• Mick Ferry, Jeff Innocent, Ian Stone, Tom Stade and Paul Sinha
  • Men - 5
  • Women - 0

  • Manchester: The Comedy Store
  • John Moloney, Markus Birdman, Mark Maier, John Lynn and Andrew Ryan
  • Men - 5
  • Women - 0

  • Nottingham is in the middle of the Nottingham Comedy Festival
  • Today they have: Dave Fulton, Elis James, Maff Brown and John Hastings at one event. Simon Bligh, Steve Shanyaski, David Hadingham and Andrew Stanley at a second event. A third event is a one-person show by Sally-Anne Hayward
  • Men - 8
  • Women - 1

  • Portsmouth, Jongleurs 
  • Ryan McDonnell, Paul Garvey, Bryan Lacey and Daliso Chaponda
  • Men - 4
  • Women - 0

So, of that straw poll from 10 randomly selected clubs, there are a total of 48 comedians performing. 

Of those 48 comedians, 44 are men and four are women. 

Of those 10 clubs, six have zero women on the bill at all, and the four that do have women on the bill have just one woman each (alongside a proportionally greater number of male comedians). 

In only one instance is a woman headlining (Sally-Anne Hayward), and that is because she is doing a one-person show!

So, dear doubters and hard-done-by men, tell me again that there are no men-only comedy clubs in the UK. 

And tell me again that it is ‘sexist’ to have brands such as Funny Women, Laughing Cows, What TheFrock! etc that promote women comedians. 

And please try harder to make your arguments for ‘misandry’ stand up straight. Because based on the solid figures above, your arguments are as limp as (skips over obvious analogy), err, bizkits.

Please note: the term ‘gender apartheid’ used in this context (eg this article) is extremely offensive considering the term's actual meaning. That is the economic and social sexual discrimination of women in the non-Western world, including the practices of legally killing adulterous wives in Syria and Haiti, wife beating in Nigeria, and legal kidnapping and marriage of women in Guatemala and Lebanon. So please think more carefully before misusing such an emotive term.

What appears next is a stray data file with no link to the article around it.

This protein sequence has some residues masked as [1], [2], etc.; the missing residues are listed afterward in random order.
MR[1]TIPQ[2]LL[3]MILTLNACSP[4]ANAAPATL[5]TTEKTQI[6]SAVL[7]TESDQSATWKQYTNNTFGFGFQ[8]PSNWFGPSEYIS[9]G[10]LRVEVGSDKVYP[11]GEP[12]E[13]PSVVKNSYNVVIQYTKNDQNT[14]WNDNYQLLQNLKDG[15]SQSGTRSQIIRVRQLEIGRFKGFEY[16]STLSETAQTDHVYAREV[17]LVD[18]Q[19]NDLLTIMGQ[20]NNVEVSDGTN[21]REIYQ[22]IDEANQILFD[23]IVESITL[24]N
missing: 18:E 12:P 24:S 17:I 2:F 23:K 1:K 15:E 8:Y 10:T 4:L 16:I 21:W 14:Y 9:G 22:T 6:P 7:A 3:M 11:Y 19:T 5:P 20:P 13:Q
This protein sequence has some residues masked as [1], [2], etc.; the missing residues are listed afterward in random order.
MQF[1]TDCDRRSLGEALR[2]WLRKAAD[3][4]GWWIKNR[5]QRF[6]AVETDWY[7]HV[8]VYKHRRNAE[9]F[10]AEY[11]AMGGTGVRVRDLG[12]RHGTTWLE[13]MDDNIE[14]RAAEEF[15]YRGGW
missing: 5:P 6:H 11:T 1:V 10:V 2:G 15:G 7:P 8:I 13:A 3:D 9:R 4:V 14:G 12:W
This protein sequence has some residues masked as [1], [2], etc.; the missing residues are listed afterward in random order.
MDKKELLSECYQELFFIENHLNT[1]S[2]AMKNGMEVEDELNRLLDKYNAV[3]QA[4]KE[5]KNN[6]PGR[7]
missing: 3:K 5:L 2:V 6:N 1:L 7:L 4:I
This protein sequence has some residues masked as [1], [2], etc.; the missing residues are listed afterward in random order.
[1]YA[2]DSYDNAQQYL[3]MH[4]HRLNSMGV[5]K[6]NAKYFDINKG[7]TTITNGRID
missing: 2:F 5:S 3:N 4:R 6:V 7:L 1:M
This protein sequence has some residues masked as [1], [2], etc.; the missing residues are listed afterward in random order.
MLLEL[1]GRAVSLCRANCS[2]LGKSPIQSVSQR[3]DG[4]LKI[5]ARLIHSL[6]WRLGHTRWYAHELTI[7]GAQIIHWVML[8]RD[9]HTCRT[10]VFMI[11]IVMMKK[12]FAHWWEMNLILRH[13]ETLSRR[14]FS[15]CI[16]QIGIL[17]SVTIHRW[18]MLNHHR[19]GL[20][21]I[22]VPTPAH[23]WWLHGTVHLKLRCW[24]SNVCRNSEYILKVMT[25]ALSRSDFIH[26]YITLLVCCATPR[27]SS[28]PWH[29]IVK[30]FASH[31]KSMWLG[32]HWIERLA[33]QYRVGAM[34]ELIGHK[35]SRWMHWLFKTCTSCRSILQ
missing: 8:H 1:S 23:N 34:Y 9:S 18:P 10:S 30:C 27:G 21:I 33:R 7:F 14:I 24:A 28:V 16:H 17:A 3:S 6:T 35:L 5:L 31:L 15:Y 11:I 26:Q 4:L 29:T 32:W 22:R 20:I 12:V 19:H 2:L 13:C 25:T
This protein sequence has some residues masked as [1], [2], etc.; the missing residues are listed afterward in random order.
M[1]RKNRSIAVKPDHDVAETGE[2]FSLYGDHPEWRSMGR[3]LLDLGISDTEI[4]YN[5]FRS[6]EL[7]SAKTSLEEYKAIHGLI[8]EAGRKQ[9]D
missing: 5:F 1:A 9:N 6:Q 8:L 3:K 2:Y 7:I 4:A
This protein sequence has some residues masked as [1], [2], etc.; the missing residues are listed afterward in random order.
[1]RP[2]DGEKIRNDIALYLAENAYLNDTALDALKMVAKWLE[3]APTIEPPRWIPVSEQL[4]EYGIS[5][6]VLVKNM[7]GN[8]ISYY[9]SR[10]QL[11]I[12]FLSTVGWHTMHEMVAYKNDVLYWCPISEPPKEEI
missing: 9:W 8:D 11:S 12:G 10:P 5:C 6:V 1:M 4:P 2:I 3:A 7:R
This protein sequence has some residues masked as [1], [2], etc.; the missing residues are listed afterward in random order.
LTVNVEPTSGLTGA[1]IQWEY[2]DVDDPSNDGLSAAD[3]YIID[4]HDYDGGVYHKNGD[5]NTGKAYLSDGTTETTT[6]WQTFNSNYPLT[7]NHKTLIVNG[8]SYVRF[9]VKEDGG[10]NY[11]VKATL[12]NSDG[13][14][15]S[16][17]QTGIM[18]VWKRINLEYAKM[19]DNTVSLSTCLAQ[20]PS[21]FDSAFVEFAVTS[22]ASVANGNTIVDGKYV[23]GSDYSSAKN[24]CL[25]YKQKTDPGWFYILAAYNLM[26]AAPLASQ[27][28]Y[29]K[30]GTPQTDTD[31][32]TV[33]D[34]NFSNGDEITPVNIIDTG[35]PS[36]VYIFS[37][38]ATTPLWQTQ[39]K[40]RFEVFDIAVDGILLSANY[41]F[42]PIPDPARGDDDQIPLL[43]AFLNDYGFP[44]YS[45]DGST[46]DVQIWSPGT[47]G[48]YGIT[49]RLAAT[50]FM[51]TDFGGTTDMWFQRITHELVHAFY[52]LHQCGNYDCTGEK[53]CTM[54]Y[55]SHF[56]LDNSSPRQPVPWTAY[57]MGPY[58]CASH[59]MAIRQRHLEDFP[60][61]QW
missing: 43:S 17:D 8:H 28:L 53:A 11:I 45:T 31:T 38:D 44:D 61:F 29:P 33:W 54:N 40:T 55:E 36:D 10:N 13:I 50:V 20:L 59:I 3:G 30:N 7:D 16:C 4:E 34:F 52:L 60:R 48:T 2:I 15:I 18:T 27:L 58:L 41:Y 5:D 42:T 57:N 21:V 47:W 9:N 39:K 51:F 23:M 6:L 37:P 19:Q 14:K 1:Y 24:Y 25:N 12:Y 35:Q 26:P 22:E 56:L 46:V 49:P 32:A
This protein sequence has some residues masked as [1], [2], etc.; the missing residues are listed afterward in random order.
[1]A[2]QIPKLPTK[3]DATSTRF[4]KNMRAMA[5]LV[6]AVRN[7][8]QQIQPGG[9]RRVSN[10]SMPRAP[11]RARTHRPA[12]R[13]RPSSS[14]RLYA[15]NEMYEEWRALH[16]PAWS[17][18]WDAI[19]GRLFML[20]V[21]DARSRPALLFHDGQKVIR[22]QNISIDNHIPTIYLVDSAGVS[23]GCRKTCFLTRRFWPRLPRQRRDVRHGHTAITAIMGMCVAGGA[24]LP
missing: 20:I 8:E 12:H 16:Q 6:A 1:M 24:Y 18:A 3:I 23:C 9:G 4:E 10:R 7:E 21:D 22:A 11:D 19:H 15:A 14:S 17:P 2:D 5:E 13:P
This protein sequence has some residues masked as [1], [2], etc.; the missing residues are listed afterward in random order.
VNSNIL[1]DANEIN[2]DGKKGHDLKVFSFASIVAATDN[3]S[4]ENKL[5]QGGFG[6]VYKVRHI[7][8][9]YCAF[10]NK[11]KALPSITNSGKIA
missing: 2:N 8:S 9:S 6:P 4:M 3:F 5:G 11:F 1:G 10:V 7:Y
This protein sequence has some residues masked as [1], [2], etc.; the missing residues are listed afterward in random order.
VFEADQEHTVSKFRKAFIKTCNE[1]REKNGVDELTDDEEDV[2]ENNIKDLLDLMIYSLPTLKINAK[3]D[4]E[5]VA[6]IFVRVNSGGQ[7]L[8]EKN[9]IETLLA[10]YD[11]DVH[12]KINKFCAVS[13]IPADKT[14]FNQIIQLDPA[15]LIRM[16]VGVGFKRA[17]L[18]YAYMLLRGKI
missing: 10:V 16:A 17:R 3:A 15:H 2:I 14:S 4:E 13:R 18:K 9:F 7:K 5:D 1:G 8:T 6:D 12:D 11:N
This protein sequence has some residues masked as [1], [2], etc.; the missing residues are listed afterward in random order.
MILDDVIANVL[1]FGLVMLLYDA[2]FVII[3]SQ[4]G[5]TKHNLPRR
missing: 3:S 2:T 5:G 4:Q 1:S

Perhaps those who throw the term ‘gender apartheid’ around like it’s clever or funny should read this article from women in SaudiArabia about what gender apartheid really means. And then think again before using it so flippantly.

PS: In answer to the question posed in the opening paragraph: if you are one of those men who are genuinely worried about how hard done by your gender is, why don’t you mobilise yourself, with some likeminded friends, to take action to raise awareness of the gross inequalities men face in life, rather than expecting us nasty  ‘man-hating’, ‘ugly’, ‘lesbian’, ‘feminazis’ to do it for you? Positive campaigning is an extremely empowering action, and you might realise just how privileged you were in the first place. Now, go and change the flat tyre on my car before you mow the lawn, there's a dear (see screengrab below).

Wednesday, 26 September 2012

The Exciting Life Of Being A Woman

I’m pleased to be telling you about a recently published book by independent Bristol publisher Hammer/On called The Exciting Life Of Being A Woman: A Handbook For Women And Girls.